Kids log on for a fun holiday

By Danielle Wright

Danielle Wright goes online to find the best websites for bad weather days over the holidays.

Exploring the vast collection of useful, entertaining information online will keep the kids absorbed on a rainy school holiday. Photo / Thinkstock
Exploring the vast collection of useful, entertaining information online will keep the kids absorbed on a rainy school holiday. Photo / Thinkstock

Sometimes holidays can be more scheduled than school terms; everyone enjoys a day at home every now and then. Instead of using the computer as a babysitter, search for sites you and the kids will enjoy. Here are some ideas:

Armchair travelling

* See the world's most famous cultural and heritage sites at Google Street View gallery page. Watch people going about their day outside landmarks such as The Louvre and Big Ben, or take a close look at the Swiss Alps or the Amazon.

* Head inside the great museums of the world, such as New York's Museum of Modern Art and Tate Britain, to view great masterpieces without setting foot outside your door, with Google Art Project.

* Leave the Earth for a while and explore Google Moon to see what the astronauts saw on their 1969 moon landing, with a narrated tour by Apollo 11's Buzz Aldrin.

Or take a look at Google Mars for antique maps showing how our knowledge of Mars has changed over time.

* Stargaze with Sky Map by pointing an Android phone towards the night sky. It will help you pick out Venus, Orion and other major markers. Notice how we see star formations reversed from what people in the Northern Hemisphere see. So, from New Zealand, Orion has his feet in the air, whereas in the Northern Hemisphere he is the right way up.

By the book

* If you love the I Spy range of books, Scholastic has some online games to test even the best set of eyes - I'm still looking for that darn crayon in the library game. There are also I Spy Puzzles and I Spy Bingo.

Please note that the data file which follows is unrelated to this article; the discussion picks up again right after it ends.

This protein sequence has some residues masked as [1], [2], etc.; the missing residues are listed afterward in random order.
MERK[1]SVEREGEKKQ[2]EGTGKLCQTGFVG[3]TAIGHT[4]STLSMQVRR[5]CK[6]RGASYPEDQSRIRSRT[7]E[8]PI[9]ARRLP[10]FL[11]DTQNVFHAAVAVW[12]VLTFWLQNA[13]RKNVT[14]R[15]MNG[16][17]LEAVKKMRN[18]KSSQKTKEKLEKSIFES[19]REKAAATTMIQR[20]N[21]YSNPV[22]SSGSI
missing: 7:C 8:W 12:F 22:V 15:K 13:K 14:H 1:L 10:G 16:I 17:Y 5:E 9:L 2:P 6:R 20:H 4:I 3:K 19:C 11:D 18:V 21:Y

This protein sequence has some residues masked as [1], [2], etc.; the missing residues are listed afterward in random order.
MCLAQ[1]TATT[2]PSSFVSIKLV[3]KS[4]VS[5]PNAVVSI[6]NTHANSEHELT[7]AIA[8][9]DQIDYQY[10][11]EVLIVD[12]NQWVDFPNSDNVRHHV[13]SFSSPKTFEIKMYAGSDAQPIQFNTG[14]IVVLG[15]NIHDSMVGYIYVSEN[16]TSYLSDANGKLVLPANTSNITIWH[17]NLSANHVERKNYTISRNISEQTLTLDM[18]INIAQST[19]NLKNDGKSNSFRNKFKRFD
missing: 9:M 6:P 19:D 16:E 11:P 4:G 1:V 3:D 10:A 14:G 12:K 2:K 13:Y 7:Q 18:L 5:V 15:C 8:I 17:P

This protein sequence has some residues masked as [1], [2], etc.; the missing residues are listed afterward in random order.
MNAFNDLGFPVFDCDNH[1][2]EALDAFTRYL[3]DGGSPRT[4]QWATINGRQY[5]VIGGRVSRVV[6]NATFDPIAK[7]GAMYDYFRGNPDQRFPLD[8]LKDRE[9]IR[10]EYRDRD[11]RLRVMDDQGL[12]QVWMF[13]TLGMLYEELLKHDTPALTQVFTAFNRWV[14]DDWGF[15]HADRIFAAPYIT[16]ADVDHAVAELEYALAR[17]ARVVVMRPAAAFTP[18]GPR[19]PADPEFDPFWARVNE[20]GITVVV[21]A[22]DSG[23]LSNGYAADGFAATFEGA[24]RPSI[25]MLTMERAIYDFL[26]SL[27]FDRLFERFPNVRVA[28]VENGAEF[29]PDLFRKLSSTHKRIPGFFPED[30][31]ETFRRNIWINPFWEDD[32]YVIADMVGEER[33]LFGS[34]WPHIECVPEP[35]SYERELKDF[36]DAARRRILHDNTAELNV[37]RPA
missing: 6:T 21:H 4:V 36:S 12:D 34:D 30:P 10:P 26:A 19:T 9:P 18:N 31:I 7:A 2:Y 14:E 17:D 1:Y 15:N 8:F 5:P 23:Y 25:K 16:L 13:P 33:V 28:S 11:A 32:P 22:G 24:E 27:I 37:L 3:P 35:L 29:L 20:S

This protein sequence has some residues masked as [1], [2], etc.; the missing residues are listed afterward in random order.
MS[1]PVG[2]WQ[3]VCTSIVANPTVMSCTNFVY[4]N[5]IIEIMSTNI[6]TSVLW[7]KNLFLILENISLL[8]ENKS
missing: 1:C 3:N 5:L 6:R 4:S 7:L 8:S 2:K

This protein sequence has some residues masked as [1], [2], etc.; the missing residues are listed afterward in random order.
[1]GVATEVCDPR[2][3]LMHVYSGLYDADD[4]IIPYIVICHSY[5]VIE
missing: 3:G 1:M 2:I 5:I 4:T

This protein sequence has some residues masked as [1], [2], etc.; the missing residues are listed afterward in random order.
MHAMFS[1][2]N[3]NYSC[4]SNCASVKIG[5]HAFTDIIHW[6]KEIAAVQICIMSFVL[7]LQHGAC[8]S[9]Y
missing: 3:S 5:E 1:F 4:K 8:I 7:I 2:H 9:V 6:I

* Encourage your child's thirst for knowledge with Wonderopolis from the National Center for Family Literacy (US). Each day a new question is posed, such as: "Why do bridges freeze before roads?" and the answer is given, along with videos, experiments such as freezing oil and water and the salty ice experiment. If you have nothing to do, this website will give you ideas for at least a couple of hours.

Art appreciation

* Join an online art project such as Dear Photograph. Here, you find an old photograph and hold it up in shot for a modern photograph to blend the past and present images.

* Make music with Barbie on a keyboard in fashionable pastel colours online; see the game room at New York Philharmonic's Kidzone; or take a Carnegie Hall Listening Adventure.

These days there is a website for every topic, from drawing a Jackson Pollock painting to learning eco-friendliness (disney.go.com/projectgreen or kids.nationalgeographic.com/kids). If your child likes exploring, tour the world online; if they love to draw, hop on to websites from the world's best galleries and artists; if science is their thing, the options, from sites revealing the depths of the ocean to outer space, are limitless.

Online safety

If you're not watching over them, make sure the kids are safe online by setting up filters such as Google SafeSearch, as well as researching Family Safety Centre or visiting Net Safe for Hector's World, a cyber safety initiative aimed to teach children 2-9 about safe online practices and digital citizenship.

Mobile phones also have filter settings and restrictions that can be switched on and off, such as allowing only movies rated G to be viewed and only "clean" music and podcasts.

- Herald on Sunday

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